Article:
05-13-2005
On 12 May 2005 20:48:31 -0700, "Gurikar" <(E-Mail Removed)> wrote
in comp.lang.c++:

>
> ofstream ofs;
> ofs<<"hello"<<endl;
>
> here i have not opened file, iam able to use this, only thing file wont
> get created(its like dummy). I checked it, its running file, ofs value
> is NULL. But i want to know does it affect performance. Actually i dont
> want to write in a file in some situation so i wont open file, in some
> case i want write a file, so i open a file. and call this. So just
> using ofs<<"hello"<<endl many times affect performance without opening
> file( i mean is performancei is same as withour using
> ofs<<"hello"<<endl in code.)
>
> Regards


Writing to an uninitialized stream is completely undefined behavior.
It could do nothing. It could take 100 times as long as writing to a
real file. It could crash your computer or corrupt files on your disk
drive.

It is undefined behavior and the C++ language neither knows nor cares
what it does, once you generate undefined behavior.

--
Jack Klein
Home: http://JK-Technology.Com
FAQs for
comp.lang.c http://www.eskimo.com/~scs/C-faq/top.html
comp.lang.c++ http://www.parashift.com/c++-faq-lite/
alt.comp.lang.learn.c-c++
http://www.contrib.andrew.cmu.edu/~a...FAQ-acllc.html
 
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Mike Austin
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Posts: n/a
 
      05-13-2005
Jack Klein wrote:
> On 12 May 2005 20:48:31 -0700, "Gurikar" <(E-Mail Removed)> wrote
> in comp.lang.c++:
>
>
>>ofstream ofs;
>>ofs<<"hello"<<endl;
>>
>>here i have not opened file, iam able to use this, only thing file wont
>>get created(its like dummy). I checked it, its running file, ofs value
>>is NULL. But i want to know does it affect performance. Actually i dont
>>want to write in a file in some situation so i wont open file, in some
>>case i want write a file, so i open a file. and call this. So just
>>using ofs<<"hello"<<endl many times affect performance without opening
>>file( i mean is performancei is same as withour using
>>ofs<<"hello"<<endl in code.)
>>
>>Regards

>
>
> Writing to an uninitialized stream is completely undefined behavior.
> It could do nothing. It could take 100 times as long as writing to a
> real file. It could crash your computer or corrupt files on your disk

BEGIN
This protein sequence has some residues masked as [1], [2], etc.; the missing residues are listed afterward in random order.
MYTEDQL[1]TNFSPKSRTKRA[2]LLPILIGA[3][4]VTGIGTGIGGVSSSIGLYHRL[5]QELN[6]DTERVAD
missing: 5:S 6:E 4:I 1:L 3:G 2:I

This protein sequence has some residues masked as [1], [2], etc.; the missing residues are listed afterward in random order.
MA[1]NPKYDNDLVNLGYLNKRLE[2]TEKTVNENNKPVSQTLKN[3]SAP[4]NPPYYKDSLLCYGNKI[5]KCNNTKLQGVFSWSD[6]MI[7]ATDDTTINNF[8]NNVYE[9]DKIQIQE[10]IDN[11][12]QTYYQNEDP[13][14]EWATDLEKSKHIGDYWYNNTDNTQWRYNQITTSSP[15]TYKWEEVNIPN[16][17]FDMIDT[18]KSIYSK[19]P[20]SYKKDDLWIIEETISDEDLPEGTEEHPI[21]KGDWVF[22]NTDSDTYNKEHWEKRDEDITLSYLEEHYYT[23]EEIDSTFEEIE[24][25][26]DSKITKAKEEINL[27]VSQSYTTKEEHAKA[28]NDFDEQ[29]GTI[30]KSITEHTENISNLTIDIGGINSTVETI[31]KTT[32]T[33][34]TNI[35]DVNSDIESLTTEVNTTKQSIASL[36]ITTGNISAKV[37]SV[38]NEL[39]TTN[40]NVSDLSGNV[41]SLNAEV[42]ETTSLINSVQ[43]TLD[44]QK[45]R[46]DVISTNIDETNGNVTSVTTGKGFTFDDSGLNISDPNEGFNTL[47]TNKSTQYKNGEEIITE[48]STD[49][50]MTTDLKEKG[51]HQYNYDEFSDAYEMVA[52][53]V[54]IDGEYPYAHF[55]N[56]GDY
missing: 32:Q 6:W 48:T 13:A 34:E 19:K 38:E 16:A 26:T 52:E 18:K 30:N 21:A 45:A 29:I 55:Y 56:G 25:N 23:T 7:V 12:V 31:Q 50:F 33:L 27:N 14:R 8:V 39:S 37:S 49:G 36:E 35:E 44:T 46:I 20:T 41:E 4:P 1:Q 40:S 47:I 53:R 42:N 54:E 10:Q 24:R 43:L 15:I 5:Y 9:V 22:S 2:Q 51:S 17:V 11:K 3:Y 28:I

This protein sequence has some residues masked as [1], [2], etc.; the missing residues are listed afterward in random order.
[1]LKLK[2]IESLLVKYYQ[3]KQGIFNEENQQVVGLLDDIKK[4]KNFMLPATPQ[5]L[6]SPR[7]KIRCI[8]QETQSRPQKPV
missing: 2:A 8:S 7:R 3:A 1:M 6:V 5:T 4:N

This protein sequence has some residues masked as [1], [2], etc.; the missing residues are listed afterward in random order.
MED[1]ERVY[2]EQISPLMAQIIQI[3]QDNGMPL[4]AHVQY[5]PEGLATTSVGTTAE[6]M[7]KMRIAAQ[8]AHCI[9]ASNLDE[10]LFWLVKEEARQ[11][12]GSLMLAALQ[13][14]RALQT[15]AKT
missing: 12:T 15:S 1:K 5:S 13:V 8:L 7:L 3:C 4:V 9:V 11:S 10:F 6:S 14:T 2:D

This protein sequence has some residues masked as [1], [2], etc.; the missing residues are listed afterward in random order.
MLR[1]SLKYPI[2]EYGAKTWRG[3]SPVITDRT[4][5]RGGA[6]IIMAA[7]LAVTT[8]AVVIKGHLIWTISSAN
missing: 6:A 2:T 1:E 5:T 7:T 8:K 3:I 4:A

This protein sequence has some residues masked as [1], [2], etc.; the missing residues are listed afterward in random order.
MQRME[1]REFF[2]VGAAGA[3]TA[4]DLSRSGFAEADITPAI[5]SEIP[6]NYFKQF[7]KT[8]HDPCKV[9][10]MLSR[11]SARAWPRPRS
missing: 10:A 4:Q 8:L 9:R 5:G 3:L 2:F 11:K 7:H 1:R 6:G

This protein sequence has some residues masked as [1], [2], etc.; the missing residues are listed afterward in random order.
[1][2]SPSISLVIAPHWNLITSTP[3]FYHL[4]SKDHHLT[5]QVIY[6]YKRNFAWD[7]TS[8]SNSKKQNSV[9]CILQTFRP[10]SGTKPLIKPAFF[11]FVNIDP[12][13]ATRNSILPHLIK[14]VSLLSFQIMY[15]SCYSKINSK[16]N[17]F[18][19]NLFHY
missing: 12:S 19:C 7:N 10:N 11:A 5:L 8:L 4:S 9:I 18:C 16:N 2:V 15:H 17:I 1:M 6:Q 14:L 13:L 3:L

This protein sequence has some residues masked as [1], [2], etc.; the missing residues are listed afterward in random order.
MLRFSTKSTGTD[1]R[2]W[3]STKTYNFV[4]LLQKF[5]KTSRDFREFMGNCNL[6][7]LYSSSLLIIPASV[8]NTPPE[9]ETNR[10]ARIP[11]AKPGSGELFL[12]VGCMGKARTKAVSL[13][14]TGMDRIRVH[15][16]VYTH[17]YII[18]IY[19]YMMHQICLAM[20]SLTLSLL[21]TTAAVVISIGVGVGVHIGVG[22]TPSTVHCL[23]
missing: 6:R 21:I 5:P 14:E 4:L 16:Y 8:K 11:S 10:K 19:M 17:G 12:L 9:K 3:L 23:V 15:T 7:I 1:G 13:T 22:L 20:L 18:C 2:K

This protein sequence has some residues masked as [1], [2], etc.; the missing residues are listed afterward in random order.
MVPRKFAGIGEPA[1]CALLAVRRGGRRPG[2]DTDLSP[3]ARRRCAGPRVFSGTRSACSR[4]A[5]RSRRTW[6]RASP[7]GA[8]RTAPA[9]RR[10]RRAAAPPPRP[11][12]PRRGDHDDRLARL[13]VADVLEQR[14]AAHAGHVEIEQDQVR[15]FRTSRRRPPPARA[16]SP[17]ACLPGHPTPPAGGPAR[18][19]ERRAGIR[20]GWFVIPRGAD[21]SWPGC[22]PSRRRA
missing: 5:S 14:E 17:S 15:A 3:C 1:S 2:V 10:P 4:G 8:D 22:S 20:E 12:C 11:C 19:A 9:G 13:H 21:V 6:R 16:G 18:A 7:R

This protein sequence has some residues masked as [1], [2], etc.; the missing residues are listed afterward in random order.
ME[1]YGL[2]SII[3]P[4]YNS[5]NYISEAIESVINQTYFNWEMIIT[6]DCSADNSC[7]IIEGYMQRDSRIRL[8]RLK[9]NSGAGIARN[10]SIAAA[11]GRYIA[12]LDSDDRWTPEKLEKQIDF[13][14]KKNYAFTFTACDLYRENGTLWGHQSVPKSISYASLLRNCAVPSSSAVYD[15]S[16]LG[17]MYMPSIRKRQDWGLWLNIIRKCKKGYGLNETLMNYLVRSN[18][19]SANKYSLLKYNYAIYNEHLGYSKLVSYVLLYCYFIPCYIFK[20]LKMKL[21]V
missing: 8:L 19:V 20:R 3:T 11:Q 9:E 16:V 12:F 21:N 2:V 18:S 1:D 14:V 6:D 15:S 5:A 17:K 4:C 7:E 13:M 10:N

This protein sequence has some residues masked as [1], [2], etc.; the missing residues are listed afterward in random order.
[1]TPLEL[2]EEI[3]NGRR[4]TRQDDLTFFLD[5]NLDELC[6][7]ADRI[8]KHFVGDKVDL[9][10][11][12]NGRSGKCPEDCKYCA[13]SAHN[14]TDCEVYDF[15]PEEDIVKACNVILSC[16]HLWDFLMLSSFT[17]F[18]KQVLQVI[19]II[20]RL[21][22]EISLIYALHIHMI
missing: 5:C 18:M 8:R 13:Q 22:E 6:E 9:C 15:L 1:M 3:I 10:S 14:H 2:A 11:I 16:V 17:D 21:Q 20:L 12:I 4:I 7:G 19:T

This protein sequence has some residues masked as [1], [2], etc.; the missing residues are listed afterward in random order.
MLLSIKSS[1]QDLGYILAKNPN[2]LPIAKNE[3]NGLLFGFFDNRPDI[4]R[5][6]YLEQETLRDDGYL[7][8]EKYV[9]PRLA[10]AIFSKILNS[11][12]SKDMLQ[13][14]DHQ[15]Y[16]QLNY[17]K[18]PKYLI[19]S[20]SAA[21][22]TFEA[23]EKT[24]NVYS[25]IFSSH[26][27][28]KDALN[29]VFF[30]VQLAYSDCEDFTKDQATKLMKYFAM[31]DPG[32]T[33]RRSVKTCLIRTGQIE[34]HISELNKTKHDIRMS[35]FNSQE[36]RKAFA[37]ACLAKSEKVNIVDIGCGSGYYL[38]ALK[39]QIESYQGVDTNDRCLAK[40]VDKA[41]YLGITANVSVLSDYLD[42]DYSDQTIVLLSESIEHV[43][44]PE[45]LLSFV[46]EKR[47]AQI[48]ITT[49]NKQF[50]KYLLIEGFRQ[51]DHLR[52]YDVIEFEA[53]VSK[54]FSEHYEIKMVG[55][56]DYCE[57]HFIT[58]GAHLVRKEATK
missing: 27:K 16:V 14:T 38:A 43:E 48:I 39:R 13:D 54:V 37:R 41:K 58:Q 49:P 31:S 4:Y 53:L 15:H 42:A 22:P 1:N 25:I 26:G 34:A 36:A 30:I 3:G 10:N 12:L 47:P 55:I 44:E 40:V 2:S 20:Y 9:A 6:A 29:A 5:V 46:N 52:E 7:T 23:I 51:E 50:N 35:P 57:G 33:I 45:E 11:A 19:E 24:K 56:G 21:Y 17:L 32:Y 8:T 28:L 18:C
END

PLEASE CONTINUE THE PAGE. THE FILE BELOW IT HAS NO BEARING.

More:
> drive.
>
> It is undefined behavior and the C++ language neither knows nor cares
> what it does, once you generate undefined behavior.


Mark another -1 for C++. C++ has so many undefined behaviors, gotchas
and unintuitive constructs that it makes it very difficult to get things
done sometimes. I've been using C++ for over 10 years, and always seem
to stumble on something. It seems to be the standard libraries that
cause the issues actually, not the language.

Mike
 
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codigo
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Posts: n/a
 
      05-13-2005

"Old Wolf" <(E-Mail Removed)> wrote in message
news:(E-Mail Removed) oups.com...
> codigo wrote:
> > "Gurikar" <(E-Mail Removed)> wrote:
> >>
> >> ofstream ofs;
> >>
> >> fun(char* str)
> >> {
> >> ofs<<str<<endl;
> >> }

> >
> > The above code is not C++. Neither would it compile on any
> > compiler(c++ or not). fun() has no return type, ofs in fun()
> > is not defined. main must return an integer. You need to read
> > up on scopes and lifetime of objects.

>
> It's you who needs to read up on scopes: 'ofs' in fun()
> correctly refers to the global (file-scope) variable 'ofs'.
>


indeed, i didn't see it.


 
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John Carson
Guest
Posts: n/a
 
      05-13-2005
"Mike Austin" <(E-Mail Removed)> wrote in message
news:LrXge.208057$(E-Mail Removed)
> Jack Klein wrote:
>>
>>
>> Writing to an uninitialized stream is completely undefined behavior.
>> It could do nothing. It could take 100 times as long as writing to a
>> real file. It could crash your computer or corrupt files on your
>> disk drive.
>>
>> It is undefined behavior and the C++ language neither knows nor cares
>> what it does, once you generate undefined behavior.

>
> Mark another -1 for C++. C++ has so many undefined behaviors, gotchas
> and unintuitive constructs that it makes it very difficult to get
> things done sometimes. I've been using C++ for over 10 years, and
> always seem to stumble on something. It seems to be the standard
> libraries that cause the issues actually, not the language.



You think it is unreasonable to expect that files be opened before writing
to them? Or that if you do "write to them" without them being opened, then
the consequences are undefined? Unintuitive? Pretty damned obvious I'd say.

--
John Carson